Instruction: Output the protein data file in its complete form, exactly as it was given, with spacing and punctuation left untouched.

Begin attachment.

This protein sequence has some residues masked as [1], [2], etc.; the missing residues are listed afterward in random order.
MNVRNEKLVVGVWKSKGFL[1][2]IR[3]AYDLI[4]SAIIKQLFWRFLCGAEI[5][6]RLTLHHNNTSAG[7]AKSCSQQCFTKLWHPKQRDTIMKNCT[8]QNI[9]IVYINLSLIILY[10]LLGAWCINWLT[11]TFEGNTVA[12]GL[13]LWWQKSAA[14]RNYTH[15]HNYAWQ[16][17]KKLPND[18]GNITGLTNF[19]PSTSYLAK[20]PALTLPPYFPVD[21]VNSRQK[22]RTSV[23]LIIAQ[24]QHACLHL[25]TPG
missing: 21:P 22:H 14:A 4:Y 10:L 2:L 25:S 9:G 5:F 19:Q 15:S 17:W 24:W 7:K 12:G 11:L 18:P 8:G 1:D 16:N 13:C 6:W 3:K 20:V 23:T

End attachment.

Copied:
This protein sequence has some residues masked as [1], [2], etc.; the missing residues are listed afterward in random order.
MNVRNEKLVVGVWKSKGFL[1][2]IR[3]AYDLI[4]SAIIKQLFWRFLCGAEI[5][6]RLTLHHNNTSAG[7]AKSCSQQCFTKLWHPKQRDTIMKNCT[8]QNI[9]IVYINLSLIILY[10]LLGAWCINWLT[11]TFEGNTVA[12]GL[13]LWWQKSAA[14]RNYTH[15]HNYAWQ[16][17]KKLPND[18]GNITGLTNF[19]PSTSYLAK[20]PALTLPPYFPVD[21]VNSRQK[22]RTSV[23]LIIAQ[24]QHACLHL[25]TPG
missing: 21:P 22:H 14:A 4:Y 10:L 2:L 25:S 9:G 5:F 19:Q 15:S 17:W 24:W 7:K 12:G 11:L 18:P 8:G 1:D 16:N 13:C 6:W 3:K 20:V 23:T